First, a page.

This disregard for subsidiarity suffocates the development of the human personality. It aims at the decimation of communities in which each person can participate and use their gifts to promote human flourishing: the family, local communities, professional and other associations, and religions. The principle of subsidiarity was formed in the shadow of autocracy, as the Church began to recognize the dangerous potential of these new forms of tyranny.

Unfortunately, we can see the same behavior in the tyrants of today from North Korea’s totalitarianism to Putin’s assault on civil society as he dismembers Russian democracy to the unjust behavior of authoritarian regimes in China, Saudi Arabia, and far too many other places around the world. The enduring need for subsidiarity should be clear.

Of course, contrary to the doomsday prophets, the United States is not heading down the slippery slope to communism or fascism. What then is the value of subsidiarity in an advanced liberal democracy such as ours?

Subsidiarity reminds us that it is essential to create policies that will unleash the full potential in each person and make our intermediary institutions and communities stronger and more vibrant. It cautions us against being satisfied with a federal government-based solution to every problem under the sun. It challenges us to orient our government’s policies toward fostering stronger families. It demands that we recognize the dignity of work and seek full employment rather than simply being content with government assistance to those who cannot find work (something that is more of a problem in some European countries). It directs us to ensure that government programs serve the people and communities they are designed to assist, rather than the bureaucracies that administer them.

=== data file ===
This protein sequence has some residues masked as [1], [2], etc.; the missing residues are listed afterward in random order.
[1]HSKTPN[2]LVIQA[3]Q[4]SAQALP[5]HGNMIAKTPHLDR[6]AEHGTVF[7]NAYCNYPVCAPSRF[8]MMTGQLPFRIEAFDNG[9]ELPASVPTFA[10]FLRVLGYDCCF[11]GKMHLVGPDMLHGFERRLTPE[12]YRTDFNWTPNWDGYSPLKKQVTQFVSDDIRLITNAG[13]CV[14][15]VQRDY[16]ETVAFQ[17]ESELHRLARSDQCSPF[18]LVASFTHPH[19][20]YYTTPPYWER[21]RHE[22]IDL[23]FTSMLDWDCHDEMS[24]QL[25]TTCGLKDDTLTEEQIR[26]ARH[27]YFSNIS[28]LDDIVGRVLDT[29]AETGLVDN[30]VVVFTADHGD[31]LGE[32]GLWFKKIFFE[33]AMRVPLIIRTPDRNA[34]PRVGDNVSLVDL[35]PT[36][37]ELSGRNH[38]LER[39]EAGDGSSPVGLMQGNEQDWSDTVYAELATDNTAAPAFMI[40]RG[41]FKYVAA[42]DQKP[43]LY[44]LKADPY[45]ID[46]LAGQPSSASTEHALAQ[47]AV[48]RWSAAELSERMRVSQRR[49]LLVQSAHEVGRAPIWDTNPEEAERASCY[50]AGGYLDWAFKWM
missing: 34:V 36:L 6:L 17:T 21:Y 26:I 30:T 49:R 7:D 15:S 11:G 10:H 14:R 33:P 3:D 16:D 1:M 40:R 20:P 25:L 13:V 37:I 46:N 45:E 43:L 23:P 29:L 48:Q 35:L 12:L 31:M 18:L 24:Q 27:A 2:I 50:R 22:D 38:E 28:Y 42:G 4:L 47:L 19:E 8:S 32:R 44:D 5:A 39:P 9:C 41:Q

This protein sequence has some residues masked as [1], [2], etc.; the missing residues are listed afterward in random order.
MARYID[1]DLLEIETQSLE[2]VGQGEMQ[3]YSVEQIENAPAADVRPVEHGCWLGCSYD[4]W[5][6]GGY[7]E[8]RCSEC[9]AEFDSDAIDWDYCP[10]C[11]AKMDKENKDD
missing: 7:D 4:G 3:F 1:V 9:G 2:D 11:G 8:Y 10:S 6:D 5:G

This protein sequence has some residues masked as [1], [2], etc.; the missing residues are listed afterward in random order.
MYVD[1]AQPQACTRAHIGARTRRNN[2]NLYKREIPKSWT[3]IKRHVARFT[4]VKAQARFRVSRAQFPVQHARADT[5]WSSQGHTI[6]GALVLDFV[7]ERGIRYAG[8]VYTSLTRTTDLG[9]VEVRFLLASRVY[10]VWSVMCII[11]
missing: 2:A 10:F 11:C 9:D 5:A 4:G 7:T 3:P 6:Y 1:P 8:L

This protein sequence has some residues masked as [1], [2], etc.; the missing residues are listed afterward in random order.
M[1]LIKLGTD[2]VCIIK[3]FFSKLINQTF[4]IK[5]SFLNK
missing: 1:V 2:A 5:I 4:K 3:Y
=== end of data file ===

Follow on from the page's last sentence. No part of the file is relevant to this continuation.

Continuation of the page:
But the most important lesson subsidiarity can offer Americans today is this: Action is needed to reduce the influence of economic elites, whose collective power threatens the freedom and flourishing of everyday Americans. Plutocracy violates subsidiarity and it currently poses a grave threat to American democracy. Money shapes electoral outcomes, which in turn produce policies that undermine the common good. In addition, large corporations dominate the marketplace, which also gives them excessive influence on the everyday lives of the public.

The radical individualism of economic elites harms American culture and prevents the government from serving the people. Because of the pressure of these elites, the government has failed to fulfill essential duties. The social safety net remains incomplete, social mobility is stalled, families lack adequate support, unions are attacked, the minimum wage is nowhere near a living wage, the middle class struggles to feel secure, and unborn children lack protection.

Meanwhile, corporate profits flourish; taxes are not raised during multiple wars; economic inequality soars, as the rich fill their coffers; and Wall Street and big businesses expand their influence on our daily lives. Individual license expands while personal freedom is diminished—the freedom to flourish, to reach one’s potential, and to use one’s gifts to contribute to the common good.

Reducing the power of economic elites on our political system and in the market will not remedy every injustice, but it is necessary if we wish to move closer to the common good, and subsidiarity demands it. It will lead to stronger families, a richer communal life, stronger intermediary institutions, and greater participation from working class and middle class Americans. Progressives rightly praise solidarity, but they should not ignore subsidiarity, an essential means to promoting the common good.